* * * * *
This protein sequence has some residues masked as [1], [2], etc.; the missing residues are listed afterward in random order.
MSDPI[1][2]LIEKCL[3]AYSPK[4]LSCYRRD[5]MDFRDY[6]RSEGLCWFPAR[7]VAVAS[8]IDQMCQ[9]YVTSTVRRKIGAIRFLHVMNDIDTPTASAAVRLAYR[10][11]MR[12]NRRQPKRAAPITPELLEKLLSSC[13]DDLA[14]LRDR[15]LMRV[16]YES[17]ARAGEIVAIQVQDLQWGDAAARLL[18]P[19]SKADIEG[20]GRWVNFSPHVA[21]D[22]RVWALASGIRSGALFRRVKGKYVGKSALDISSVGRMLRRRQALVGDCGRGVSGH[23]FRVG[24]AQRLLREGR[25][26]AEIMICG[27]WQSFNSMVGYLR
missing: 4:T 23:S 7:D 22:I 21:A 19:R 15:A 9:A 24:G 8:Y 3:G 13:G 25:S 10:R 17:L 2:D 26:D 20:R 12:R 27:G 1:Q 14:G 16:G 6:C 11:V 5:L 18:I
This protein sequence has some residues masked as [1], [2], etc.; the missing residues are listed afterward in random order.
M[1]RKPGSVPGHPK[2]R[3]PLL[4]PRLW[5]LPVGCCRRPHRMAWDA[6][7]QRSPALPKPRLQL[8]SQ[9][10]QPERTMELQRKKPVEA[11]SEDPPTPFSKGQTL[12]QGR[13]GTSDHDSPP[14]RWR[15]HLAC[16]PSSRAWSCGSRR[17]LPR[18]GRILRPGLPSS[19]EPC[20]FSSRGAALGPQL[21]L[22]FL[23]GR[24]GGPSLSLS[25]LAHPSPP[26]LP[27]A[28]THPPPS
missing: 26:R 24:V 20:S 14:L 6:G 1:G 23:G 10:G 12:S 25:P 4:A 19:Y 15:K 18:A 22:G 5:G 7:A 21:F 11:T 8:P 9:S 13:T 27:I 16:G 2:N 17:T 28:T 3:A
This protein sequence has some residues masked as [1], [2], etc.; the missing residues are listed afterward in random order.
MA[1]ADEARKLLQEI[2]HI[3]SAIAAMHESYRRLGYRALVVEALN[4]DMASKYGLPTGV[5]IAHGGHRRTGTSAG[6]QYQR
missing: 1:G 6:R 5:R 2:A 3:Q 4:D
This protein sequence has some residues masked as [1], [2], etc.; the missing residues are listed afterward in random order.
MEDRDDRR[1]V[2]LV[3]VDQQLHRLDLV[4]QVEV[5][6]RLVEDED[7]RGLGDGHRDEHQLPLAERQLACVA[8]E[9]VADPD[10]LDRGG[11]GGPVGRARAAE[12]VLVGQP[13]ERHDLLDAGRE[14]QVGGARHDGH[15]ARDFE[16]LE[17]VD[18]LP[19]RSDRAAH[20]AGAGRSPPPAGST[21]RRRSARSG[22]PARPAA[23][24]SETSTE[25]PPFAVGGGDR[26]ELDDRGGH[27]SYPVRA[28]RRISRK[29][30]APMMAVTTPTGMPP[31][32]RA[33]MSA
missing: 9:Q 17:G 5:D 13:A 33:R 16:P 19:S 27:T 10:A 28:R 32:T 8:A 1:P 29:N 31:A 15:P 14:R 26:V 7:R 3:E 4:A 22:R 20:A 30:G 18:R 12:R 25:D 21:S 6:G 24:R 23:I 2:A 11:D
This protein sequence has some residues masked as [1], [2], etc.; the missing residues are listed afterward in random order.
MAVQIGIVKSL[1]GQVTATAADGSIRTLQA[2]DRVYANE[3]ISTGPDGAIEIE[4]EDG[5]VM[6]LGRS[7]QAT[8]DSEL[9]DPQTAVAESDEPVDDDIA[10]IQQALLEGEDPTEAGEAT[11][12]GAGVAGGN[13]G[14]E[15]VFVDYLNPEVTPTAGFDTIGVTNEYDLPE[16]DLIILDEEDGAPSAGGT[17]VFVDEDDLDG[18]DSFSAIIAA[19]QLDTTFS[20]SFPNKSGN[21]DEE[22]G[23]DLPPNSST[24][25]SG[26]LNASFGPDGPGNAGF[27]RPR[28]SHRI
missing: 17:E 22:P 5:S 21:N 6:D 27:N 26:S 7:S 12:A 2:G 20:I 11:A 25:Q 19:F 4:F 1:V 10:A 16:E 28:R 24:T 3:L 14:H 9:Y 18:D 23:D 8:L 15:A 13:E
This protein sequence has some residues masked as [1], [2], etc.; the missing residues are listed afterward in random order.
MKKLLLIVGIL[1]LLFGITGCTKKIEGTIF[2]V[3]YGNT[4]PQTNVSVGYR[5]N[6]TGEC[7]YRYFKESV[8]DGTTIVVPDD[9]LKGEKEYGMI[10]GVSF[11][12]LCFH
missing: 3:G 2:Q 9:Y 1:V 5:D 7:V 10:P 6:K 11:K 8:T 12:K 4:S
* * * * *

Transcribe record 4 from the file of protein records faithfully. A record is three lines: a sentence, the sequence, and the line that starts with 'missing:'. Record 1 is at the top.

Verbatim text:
This protein sequence has some residues masked as [1], [2], etc.; the missing residues are listed afterward in random order.
MEDRDDRR[1]V[2]LV[3]VDQQLHRLDLV[4]QVEV[5][6]RLVEDED[7]RGLGDGHRDEHQLPLAERQLACVA[8]E[9]VADPD[10]LDRGG[11]GGPVGRARAAE[12]VLVGQP[13]ERHDLLDAGRE[14]QVGGARHDGH[15]ARDFE[16]LE[17]VD[18]LP[19]RSDRAAH[20]AGAGRSPPPAGST[21]RRRSARSG[22]PARPAA[23][24]SETSTE[25]PPFAVGGGDR[26]ELDDRGGH[27]SYPVRA[28]RRISRK[29][30]APMMAVTTPTGMPP[31][32]RA[33]MSA
missing: 9:Q 17:G 5:D 13:A 33:R 16:P 19:S 27:T 10:A 28:R 32:T 8:A 1:P 29:N 31:A 15:P 14:R 26:V 7:R 3:E 4:A 22:R 20:A 30:G 18:R 12:R 25:D 21:S 6:G 24:R 23:I 2:A 11:D